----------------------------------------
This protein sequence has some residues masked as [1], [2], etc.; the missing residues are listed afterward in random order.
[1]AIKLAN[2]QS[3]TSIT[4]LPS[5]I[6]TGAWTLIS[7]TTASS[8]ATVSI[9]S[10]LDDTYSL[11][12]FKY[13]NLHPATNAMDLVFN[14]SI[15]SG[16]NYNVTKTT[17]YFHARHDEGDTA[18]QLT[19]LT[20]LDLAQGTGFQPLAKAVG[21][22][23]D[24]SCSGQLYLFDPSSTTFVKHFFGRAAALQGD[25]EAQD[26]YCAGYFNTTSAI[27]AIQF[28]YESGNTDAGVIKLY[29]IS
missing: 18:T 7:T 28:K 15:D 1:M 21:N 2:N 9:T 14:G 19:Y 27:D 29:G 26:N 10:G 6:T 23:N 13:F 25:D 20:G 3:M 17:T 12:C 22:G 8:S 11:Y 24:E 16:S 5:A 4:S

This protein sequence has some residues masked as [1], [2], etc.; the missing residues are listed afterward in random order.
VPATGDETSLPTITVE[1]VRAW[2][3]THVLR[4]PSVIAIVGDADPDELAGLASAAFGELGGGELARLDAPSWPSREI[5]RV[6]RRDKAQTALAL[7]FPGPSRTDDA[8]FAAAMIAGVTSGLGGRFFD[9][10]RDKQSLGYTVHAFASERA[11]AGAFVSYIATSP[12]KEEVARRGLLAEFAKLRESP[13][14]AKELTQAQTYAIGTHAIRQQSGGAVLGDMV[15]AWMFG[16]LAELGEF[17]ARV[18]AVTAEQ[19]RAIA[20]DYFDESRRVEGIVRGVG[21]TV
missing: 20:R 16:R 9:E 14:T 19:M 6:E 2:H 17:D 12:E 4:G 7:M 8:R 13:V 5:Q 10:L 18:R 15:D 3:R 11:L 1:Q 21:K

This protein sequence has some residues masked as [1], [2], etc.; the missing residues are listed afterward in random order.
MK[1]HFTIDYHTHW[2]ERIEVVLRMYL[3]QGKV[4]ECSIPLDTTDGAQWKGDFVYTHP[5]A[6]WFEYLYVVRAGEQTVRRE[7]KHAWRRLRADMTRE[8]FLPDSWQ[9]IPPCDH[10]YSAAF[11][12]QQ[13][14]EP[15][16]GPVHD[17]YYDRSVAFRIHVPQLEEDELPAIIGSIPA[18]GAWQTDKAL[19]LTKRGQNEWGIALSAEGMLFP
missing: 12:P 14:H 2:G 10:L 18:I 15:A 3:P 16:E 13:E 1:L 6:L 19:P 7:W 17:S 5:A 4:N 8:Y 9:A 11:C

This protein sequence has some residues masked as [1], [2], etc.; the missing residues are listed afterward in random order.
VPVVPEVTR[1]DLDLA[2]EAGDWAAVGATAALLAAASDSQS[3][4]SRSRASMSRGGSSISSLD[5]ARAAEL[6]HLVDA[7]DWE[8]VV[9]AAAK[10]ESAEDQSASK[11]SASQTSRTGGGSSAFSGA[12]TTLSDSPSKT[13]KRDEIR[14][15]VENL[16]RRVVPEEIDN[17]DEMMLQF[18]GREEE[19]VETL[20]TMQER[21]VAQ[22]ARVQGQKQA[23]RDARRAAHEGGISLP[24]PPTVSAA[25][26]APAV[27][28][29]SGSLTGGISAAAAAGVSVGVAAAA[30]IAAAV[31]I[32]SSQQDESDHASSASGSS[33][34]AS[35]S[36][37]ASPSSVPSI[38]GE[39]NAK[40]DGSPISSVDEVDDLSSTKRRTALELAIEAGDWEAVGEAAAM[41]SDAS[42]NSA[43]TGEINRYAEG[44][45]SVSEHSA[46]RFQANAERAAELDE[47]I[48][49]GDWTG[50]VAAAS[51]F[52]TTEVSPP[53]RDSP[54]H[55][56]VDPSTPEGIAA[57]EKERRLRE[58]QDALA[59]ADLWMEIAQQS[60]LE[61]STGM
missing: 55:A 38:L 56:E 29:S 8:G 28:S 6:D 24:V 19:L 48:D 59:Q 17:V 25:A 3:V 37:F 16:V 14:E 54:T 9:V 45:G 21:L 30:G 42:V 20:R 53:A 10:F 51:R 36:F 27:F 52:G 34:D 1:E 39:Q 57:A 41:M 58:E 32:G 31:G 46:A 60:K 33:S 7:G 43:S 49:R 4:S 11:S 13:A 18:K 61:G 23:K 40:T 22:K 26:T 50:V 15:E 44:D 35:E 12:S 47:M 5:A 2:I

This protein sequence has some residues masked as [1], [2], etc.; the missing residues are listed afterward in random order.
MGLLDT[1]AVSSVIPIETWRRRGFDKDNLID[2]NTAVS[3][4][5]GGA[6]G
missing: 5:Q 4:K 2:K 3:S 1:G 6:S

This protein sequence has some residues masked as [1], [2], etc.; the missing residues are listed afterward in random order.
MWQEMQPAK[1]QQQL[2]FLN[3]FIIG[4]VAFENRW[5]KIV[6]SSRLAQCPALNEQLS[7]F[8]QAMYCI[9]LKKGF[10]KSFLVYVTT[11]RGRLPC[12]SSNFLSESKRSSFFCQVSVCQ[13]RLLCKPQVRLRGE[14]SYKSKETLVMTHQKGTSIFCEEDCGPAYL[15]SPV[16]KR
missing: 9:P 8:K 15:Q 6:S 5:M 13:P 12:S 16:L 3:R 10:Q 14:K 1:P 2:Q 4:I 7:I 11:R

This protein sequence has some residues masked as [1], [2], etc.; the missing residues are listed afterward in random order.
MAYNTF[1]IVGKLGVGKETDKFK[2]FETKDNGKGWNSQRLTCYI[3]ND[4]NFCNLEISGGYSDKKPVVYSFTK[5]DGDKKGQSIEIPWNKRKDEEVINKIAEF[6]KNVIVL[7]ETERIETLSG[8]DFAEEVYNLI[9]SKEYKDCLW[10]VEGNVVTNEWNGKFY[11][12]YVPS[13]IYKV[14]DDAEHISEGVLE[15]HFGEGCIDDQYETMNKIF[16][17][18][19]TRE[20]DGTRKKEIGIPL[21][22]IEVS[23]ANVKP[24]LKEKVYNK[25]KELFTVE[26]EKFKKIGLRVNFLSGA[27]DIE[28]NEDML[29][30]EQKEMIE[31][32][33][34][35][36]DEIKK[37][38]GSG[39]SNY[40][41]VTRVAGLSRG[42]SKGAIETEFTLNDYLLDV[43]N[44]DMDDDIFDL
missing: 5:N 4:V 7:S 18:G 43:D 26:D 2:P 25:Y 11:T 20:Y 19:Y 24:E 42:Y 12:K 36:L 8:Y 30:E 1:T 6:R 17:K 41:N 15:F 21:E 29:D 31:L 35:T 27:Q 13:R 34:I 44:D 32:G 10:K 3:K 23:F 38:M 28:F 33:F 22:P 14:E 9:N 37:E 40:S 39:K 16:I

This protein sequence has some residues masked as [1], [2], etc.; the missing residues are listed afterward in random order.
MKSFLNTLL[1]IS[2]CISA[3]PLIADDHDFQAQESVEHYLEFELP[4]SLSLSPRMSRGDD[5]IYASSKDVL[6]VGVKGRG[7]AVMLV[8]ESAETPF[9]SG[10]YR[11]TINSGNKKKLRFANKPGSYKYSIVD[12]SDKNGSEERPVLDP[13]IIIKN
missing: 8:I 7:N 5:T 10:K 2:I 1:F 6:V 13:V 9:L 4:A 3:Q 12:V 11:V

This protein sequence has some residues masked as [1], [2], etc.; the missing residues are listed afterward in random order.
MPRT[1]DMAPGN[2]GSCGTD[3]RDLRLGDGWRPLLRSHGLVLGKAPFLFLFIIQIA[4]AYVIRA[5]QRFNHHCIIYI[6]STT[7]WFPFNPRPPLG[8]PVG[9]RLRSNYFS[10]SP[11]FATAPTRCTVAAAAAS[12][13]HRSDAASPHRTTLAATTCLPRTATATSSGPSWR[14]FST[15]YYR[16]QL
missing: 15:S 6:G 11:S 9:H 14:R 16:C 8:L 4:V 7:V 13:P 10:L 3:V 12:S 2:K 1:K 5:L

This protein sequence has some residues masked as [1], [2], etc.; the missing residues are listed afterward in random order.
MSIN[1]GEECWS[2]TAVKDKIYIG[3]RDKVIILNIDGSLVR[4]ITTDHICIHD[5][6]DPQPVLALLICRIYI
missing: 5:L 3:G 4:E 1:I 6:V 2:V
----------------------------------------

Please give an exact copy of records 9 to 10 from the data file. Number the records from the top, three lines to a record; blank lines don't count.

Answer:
This protein sequence has some residues masked as [1], [2], etc.; the missing residues are listed afterward in random order.
MPRT[1]DMAPGN[2]GSCGTD[3]RDLRLGDGWRPLLRSHGLVLGKAPFLFLFIIQIA[4]AYVIRA[5]QRFNHHCIIYI[6]STT[7]WFPFNPRPPLG[8]PVG[9]RLRSNYFS[10]SP[11]FATAPTRCTVAAAAAS[12][13]HRSDAASPHRTTLAATTCLPRTATATSSGPSWR[14]FST[15]YYR[16]QL
missing: 15:S 6:G 11:S 9:H 14:R 16:C 8:L 4:V 7:V 13:P 10:L 3:V 12:S 2:K 1:K 5:L

This protein sequence has some residues masked as [1], [2], etc.; the missing residues are listed afterward in random order.
MSIN[1]GEECWS[2]TAVKDKIYIG[3]RDKVIILNIDGSLVR[4]ITTDHICIHD[5][6]DPQPVLALLICRIYI
missing: 5:L 3:G 4:E 1:I 6:V 2:V